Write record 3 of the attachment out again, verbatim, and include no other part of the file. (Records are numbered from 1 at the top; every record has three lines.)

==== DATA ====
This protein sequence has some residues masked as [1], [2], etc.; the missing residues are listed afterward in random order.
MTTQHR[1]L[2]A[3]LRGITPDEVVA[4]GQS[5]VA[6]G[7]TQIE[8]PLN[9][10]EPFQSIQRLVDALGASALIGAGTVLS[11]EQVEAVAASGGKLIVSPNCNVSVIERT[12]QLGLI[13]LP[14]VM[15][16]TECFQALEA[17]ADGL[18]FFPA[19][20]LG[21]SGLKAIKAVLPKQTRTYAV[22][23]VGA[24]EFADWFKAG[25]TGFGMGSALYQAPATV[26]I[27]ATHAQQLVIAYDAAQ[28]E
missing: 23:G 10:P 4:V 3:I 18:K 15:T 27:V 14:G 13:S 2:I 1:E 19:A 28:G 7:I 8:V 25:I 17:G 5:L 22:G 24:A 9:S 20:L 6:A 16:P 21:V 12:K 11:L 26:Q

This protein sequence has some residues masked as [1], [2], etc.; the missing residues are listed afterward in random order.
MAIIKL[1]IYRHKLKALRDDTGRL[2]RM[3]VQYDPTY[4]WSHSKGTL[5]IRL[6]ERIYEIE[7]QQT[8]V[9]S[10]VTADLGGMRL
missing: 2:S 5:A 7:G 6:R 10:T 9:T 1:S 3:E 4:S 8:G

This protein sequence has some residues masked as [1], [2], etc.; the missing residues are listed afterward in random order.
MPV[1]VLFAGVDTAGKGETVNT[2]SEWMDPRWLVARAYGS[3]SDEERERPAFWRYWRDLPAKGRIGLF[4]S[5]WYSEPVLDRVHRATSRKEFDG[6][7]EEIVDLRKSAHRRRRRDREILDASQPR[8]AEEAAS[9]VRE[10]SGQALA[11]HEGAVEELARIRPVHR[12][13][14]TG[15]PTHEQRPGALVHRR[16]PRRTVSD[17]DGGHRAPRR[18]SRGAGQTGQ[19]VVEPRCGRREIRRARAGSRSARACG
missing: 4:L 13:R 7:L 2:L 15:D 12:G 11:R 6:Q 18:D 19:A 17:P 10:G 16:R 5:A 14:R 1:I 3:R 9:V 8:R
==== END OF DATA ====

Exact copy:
This protein sequence has some residues masked as [1], [2], etc.; the missing residues are listed afterward in random order.
MPV[1]VLFAGVDTAGKGETVNT[2]SEWMDPRWLVARAYGS[3]SDEERERPAFWRYWRDLPAKGRIGLF[4]S[5]WYSEPVLDRVHRATSRKEFDG[6][7]EEIVDLRKSAHRRRRRDREILDASQPR[8]AEEAAS[9]VRE[10]SGQALA[11]HEGAVEELARIRPVHR[12][13][14]TG[15]PTHEQRPGALVHRR[16]PRRTVSD[17]DGGHRAPRR[18]SRGAGQTGQ[19]VVEPRCGRREIRRARAGSRSARACG
missing: 4:L 13:R 7:L 2:L 15:D 12:G 11:R 6:Q 18:D 19:A 17:P 10:G 16:R 5:A 14:R 1:I 3:R 9:V 8:R